Jiangxi News
TV Talent Show Made by Jiangxi be Cut Off

  By CCTV reporter Shen Li

  This summer, nearly every TV channel in China has been filled with reality singing competitions, a phenomenon that has the government worried. Last week, the State Administration of Press, Publication, Radio, Film and Television began imposing new restrictions on televised talent shows.

  From zero to hero: it’s the dream of many, and the TV talent shows offer just that.

  But, this summer it seems there're just too many of them. That's got some saying enough is enough. Last week, the state publication regulator issued new restrictions limiting the number of TV talent programs. Satellite broadcasters must stop investing in new ones, and postpone the shows currently on air. A talent show made by Jiangxi TV, which is focusing on traditional revolutionary songs, has been cut off in this regulation.

  The administration says the move is an effort to rein in "extravagance, dazzling packaging and sensationalism", three things singing shows heavily rely on. Not surprisingly, there’s been heated discussion on Weibo, China’s version of Twitter.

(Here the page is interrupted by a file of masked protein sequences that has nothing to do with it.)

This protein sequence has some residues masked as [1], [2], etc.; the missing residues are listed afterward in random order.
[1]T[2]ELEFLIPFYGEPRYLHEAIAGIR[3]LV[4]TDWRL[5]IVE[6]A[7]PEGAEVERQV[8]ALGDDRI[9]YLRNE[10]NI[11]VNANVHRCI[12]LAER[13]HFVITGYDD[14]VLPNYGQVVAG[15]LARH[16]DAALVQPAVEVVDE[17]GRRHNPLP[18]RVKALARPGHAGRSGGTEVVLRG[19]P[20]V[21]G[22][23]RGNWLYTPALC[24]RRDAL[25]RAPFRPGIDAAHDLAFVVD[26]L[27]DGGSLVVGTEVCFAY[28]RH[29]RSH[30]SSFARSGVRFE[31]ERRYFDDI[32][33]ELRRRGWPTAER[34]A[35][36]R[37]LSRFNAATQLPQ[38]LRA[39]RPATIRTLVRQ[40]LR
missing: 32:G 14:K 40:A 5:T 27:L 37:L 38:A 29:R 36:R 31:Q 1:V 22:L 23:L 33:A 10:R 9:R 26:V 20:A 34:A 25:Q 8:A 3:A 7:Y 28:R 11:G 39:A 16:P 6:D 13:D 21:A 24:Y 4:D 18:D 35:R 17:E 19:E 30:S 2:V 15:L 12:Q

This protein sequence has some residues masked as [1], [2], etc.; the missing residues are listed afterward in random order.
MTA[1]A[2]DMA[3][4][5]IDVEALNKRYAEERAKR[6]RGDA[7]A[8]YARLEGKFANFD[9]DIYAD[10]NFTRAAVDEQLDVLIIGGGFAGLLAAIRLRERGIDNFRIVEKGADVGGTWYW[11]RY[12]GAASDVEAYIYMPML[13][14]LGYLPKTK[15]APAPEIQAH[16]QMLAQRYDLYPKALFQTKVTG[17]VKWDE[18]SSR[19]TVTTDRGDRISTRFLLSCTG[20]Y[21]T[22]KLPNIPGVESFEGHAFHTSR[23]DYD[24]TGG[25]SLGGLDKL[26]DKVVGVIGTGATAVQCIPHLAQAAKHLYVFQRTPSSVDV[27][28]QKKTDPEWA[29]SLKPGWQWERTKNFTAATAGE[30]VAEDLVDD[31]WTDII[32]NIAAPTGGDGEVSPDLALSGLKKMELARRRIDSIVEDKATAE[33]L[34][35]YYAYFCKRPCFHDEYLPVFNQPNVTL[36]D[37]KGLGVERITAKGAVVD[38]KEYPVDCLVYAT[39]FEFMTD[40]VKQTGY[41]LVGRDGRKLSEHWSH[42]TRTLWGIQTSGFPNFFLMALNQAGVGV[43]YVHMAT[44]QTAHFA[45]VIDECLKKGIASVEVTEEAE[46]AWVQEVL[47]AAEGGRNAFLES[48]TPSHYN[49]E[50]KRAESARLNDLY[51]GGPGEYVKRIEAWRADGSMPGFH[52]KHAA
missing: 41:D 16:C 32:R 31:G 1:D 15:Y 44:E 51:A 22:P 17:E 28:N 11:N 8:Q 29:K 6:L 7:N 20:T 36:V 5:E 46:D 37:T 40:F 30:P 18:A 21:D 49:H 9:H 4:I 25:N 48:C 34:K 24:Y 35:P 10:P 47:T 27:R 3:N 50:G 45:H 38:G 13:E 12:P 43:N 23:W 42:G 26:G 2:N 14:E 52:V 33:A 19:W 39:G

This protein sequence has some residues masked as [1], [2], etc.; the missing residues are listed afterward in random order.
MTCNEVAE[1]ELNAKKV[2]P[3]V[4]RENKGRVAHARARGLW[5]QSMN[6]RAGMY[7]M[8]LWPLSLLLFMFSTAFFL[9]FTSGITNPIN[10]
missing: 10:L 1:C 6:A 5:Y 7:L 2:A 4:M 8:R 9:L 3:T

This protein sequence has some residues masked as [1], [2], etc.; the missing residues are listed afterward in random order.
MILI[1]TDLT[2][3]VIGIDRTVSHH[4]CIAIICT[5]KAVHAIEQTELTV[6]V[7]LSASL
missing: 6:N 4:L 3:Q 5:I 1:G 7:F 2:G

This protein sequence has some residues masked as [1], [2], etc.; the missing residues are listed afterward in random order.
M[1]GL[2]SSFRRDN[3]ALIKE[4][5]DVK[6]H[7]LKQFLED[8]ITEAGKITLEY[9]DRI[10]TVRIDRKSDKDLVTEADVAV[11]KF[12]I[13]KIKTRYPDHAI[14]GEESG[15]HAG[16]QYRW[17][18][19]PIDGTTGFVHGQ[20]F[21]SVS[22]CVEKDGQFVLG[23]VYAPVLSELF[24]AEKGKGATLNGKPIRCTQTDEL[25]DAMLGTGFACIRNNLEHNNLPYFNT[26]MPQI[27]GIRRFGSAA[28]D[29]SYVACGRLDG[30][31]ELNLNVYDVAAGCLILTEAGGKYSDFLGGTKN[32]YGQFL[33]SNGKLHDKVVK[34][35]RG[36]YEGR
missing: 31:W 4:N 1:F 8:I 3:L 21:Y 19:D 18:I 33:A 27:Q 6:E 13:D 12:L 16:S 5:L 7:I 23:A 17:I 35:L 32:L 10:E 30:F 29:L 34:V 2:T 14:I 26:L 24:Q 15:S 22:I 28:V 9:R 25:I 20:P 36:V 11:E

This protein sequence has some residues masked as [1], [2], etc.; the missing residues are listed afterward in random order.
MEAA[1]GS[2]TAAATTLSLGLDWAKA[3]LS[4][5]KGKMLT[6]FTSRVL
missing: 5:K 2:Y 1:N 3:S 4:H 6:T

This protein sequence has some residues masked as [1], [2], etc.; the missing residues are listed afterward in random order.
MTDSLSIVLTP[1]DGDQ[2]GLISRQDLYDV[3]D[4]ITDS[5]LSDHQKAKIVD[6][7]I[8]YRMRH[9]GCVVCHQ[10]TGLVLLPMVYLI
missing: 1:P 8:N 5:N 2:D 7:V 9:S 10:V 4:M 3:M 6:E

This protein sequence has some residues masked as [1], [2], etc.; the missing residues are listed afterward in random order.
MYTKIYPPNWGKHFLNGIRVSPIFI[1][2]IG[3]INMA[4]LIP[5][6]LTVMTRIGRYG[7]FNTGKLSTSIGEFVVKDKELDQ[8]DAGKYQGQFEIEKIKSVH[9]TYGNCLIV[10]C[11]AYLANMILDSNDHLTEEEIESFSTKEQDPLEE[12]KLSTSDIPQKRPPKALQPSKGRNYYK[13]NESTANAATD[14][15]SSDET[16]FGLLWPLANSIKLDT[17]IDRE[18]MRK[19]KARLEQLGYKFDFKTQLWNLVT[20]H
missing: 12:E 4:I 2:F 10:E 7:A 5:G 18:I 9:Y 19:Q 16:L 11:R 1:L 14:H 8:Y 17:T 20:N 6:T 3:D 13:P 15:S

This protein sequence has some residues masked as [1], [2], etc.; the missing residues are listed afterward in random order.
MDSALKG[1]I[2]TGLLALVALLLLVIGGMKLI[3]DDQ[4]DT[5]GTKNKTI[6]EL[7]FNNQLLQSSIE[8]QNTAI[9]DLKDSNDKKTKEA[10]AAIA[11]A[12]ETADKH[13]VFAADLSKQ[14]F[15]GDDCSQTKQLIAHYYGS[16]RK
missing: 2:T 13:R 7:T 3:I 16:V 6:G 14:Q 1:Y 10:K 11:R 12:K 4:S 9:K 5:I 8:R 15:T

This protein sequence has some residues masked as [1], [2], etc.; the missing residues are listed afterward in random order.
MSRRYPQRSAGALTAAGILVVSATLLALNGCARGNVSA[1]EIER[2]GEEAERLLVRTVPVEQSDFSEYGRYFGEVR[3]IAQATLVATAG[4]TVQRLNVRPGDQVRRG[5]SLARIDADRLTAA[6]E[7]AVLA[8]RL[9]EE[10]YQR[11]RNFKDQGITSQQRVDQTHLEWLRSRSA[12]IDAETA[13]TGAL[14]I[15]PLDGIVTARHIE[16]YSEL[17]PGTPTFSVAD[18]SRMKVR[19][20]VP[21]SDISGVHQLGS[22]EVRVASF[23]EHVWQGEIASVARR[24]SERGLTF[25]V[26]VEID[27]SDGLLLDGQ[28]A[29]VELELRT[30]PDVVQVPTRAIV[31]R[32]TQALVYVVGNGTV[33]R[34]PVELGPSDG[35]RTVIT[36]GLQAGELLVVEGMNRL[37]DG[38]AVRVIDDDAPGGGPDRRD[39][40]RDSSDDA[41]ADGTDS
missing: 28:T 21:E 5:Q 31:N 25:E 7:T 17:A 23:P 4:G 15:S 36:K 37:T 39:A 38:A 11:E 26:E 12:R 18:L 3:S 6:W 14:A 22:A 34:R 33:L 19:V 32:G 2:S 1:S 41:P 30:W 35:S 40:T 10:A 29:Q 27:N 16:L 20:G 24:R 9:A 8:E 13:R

Most of the talent shows are imported from foreign programs like "The Voice" and "American Idol", with nearly all contestants packaged with sensational stories to grab the audience. Like dating shows that began sweeping China years ago, the TV industry is desperate to find the next hit.

  A healthy and sustainable development of TV shows lies in many factor, like varied styles, active themes and most importantly creativity. The restrictions on copycat programs might actually be a good thing. So the producers will have to think outside the box in order to engage the audience.

  Now, hit singing programs like "The Voice of China" are trying to put in more socially conscious elements, while other broadcasters are shifting their focus to other types of programs, such as quiz shows.

  Since the regulations haven’t mentioned internet singing contests, singers who are heartbroken by the new rules are now rushing to the internet, where they hope to get one step closer to their dreams.